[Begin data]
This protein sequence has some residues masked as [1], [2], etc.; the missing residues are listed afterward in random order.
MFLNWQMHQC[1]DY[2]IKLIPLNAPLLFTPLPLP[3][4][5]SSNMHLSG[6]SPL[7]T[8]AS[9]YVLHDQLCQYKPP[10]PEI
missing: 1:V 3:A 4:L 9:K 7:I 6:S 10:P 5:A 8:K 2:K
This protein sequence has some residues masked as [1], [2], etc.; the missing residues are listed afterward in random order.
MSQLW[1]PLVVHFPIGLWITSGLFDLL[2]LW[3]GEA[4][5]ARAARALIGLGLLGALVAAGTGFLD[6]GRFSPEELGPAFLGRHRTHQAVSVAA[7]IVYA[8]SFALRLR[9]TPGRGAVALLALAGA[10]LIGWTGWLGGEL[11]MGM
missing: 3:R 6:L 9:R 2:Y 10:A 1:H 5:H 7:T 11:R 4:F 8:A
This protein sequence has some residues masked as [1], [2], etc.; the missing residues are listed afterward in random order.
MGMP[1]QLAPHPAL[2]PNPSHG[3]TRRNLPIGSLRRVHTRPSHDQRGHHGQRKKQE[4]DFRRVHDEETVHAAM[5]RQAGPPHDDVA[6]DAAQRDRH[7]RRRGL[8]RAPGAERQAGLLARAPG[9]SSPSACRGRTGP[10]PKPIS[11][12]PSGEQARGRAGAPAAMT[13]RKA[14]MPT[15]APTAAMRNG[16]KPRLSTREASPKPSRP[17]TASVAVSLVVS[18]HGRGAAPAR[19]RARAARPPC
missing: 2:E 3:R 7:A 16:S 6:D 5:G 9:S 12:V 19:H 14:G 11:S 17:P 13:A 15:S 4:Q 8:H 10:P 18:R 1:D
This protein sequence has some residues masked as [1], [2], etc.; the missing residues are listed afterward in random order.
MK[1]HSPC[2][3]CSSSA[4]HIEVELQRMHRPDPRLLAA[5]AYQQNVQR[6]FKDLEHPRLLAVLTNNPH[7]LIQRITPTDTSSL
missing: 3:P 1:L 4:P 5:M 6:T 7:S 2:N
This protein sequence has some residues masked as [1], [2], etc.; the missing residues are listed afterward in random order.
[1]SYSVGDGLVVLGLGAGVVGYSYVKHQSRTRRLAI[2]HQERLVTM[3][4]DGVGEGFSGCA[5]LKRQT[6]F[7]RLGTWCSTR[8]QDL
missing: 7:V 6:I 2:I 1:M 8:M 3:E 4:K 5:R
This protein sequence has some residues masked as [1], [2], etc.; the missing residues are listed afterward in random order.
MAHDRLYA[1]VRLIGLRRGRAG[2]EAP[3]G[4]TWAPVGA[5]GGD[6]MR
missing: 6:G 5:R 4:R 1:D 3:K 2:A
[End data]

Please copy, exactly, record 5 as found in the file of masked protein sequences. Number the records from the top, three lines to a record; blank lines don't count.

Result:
This protein sequence has some residues masked as [1], [2], etc.; the missing residues are listed afterward in random order.
[1]SYSVGDGLVVLGLGAGVVGYSYVKHQSRTRRLAI[2]HQERLVTM[3][4]DGVGEGFSGCA[5]LKRQT[6]F[7]RLGTWCSTR[8]QDL
missing: 7:V 6:I 2:I 1:M 8:M 3:E 4:K 5:R